‘Over the River’ Gambling Estimates Inflated

I-64 bridge from Kentucky to Indiana

Expanded gambling proponents often talk about the need to recapture Kentucky money going “across the river” to Indiana and Ohio casinos as justification for adding casinos in Kentucky. The flawed logic used to make this claim is that if there are casinos on the Kentucky side of the river, gamblers will stay at home and the tax revenue from the casinos will then be available to meet needs here in Kentucky rather than in Indiana.

That’s great as far as it goes. Unfortunately, it inflates the dollar value of the amount that is actually going out of state. The argument also seeks to deflect attention away from the fact that most the money captured by Kentucky casinos will be from massive new gambling losses by Kentuckians. does not deal with the fact that the expanded gambling proposals are designed to capture a whole lot more than the money going across the river.

Below is a much more realistic calculation of the amount of gambling money that actually goes across the river from gambling industry expert Ivan Zabilka. This is a repost from his blog, The Gambling Notepad.

For over a decade one of the main arguments for casinos in Kentucky has been the “hundreds of millions” going over the river to Indiana and Illinois casinos. Gov. Beshear repeated that claim last week. The largest amount going over the river is to Indiana. Illinois has one small casino on the river with less than $10 million in revenue from Kentuckians each year. We do not know how much goes to Vegas or Atlantic City, but it is not hundreds of millions.

So how much is going to Indiana? The Indiana Legislative Services Agency estimated in 2009 that Indiana would lose between $131.7 and $163.8 million in tax revenue if Kentucky put casinos at the racetracks or other border locations. Since the tax rate is an average of 38 percent pus a $3 or $4 admission fee, the gross revenue from Kentuckians is between $197.55 million and $245.7 million.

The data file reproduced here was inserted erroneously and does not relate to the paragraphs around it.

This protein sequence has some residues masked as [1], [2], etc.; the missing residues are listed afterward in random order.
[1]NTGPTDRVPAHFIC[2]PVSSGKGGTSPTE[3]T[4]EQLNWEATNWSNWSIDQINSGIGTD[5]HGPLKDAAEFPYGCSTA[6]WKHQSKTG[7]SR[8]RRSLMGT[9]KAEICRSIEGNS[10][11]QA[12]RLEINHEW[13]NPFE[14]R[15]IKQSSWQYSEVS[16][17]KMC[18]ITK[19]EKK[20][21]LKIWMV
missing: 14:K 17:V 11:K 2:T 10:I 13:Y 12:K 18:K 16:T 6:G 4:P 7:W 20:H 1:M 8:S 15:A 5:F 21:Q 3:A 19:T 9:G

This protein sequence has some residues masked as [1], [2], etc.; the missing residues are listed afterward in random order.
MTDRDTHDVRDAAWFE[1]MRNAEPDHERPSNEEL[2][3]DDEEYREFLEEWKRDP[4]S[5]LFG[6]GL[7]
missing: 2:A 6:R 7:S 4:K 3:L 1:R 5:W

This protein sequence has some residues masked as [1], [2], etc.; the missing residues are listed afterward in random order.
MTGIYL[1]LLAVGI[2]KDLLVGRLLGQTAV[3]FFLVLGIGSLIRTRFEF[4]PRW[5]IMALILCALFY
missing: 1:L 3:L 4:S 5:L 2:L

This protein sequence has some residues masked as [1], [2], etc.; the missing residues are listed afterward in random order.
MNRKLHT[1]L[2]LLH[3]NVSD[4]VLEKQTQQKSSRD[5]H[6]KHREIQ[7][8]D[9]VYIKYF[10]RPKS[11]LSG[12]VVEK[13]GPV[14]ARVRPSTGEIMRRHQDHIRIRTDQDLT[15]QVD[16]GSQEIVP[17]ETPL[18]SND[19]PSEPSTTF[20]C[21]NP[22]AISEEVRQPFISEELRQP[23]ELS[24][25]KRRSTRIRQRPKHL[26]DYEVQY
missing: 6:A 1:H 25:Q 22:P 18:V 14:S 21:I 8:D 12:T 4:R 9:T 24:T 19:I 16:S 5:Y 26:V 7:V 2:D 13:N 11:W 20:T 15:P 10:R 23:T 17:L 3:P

In 2009, Gov. Beshear claimed that $500 million was going over the river, and House Speaker Stumbo claimed $700 million. After these figures were shown to be fallacious, the governor has backed off to “hundreds of millions” going over the river, without being more specific. If the lower figure of $197.55 million is the correct estimate, it does not qualify as hundreds since it takes at least two to be hundreds. Even the $245.7 million is not what the “hundreds of millions” phrase brings to mind. Both estimates are far below previous claims.

Similar cases in other states have shown that not all the “over the river” revenue is regained, although no one knows the percentage. What is known is that the percentage will be high because people seldom drive past one casino to get to another unless there is a difference in pay out rate.

The end result of Indiana estimates, where there is no benefit to the Indiana legislature if the estimates are too low, is that the “hundreds of millions” going over the river is a false argument. The cost to Kentuckians of having our own casinos scattered over the state will be much greater than the money lost over the river.

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